Authors' Note: The tufted titmouse, Baeolophus bicolor, a small cute bird that inhabits the eastern part of North America is named for the crest of feathers on his head, and for old English words for "little bird". Other species of Baeopholus are found in North America, and there are related genera of songbirds known as "titmice" in Europe. The archaic suffix "-mouse" currently adds little to the description of this perky visitor, so he is often known simply as a "tufted tit".

Check out a brief video (live photo) of the tufted titmouse HERE









(Note that the three verses of this "brief saga" can be found in more readily legible format on the blog "Daily Illustrated Nonsense"; click HERE.) 
 




(Note that the six verses of this "brief saga" can be found in more readily legible format on the blog "Daily Illustrated Nonsense"; click HERE.) 


(Ed. note) If you enjoyed these illustrated verses about landbirds, you might also want to work your way through our collection of some forty illustrated short poems about waterfowl. Proceed to "Immersible Verse: Limericks about Waterfowl", here on our full-service blog "Edifying Nonsense"

ADDITIONAL PHOTO-COLLAGES: 

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Tuesday 5 March 2024

Progress in Poetry: "LIMERRHOIDS" (C-rhyme extension)

 We're hoping with this blogpost to provide you with more understanding and some helpful examples related to a type of  limerick-variation indulged in by the authors. To see the whole spectrum of our efforts, you might want to take the time to review "A Corner of the Poet's World: LIMERICK VARIATIONS".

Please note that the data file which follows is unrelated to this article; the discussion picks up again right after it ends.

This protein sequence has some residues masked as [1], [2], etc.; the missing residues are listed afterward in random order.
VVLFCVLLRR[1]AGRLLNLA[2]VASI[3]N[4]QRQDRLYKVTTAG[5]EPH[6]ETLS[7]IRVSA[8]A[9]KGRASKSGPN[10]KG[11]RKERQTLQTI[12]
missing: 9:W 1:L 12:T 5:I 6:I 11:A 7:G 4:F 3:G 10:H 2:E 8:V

Note that "limerrhoid" is a neologism, i.e. a concocted word invented by the authors for an extended limerick verse; it has no genuine medical significance, although it sounds as if it should. And, before you proceed to learn about limerrhoids, you might want to review the simpler concept of extended 7-line limericks that result from the incorporation of "extra" pairs of lines with A-or B-rhymes, usually at the end of the stanza. We do also indulge in these less sophisticated entities, and we have collected them for you; click HERE for "Run-On Limericks".   



Authors' Note: an apocryphal tale. The authors offer their apologies to any extant persons in Ireland or elsewhere named Seamus O'Malley, or their descendants.




The above verse also appears in the blogged collection of  'Poetic Non-Sequiturs', aand at OEDILF #125808. 














The above verse also appears in the blogged collection of verse "Pandemic Poetry", and on OEDILF at #124900.


More Examples

                                The above verse also appears at OEDILF #125802.


This verse, with two 'bonus' rhyming pairs of internal additional short lines represents an internal limerrhoid.  

The above verse also appears in the blogged collection "Patients and their Maladies" and on OEDILF at #123451.

The above verse also appears in the blogged collection of "Poetic Non-Sequiturs", and at OEDILF at #125001.

Further collections of "limerrhoid" verses by the authors, using an extended limerick format, have been compiled for readers; click HERE


DIRECTION FOR WEB-TRAVELLERS: To resume daily titillations on our related blog "Daily Illustrated Nonsense", click HERE. Once you arrive, you can select your time frame of interest from the calendar-based listings in the righthand margin, and check the daily offerings for any month in the years 2020 to the present. (As of December 2023, there are about 1400 unique entries available on the Daily blog, and most of these are also presented here on "Edifying Nonsense" in topic-based collections.) The 'Daily' format has the advantage of including some videos and other material that are not shown here on this topic-based blog.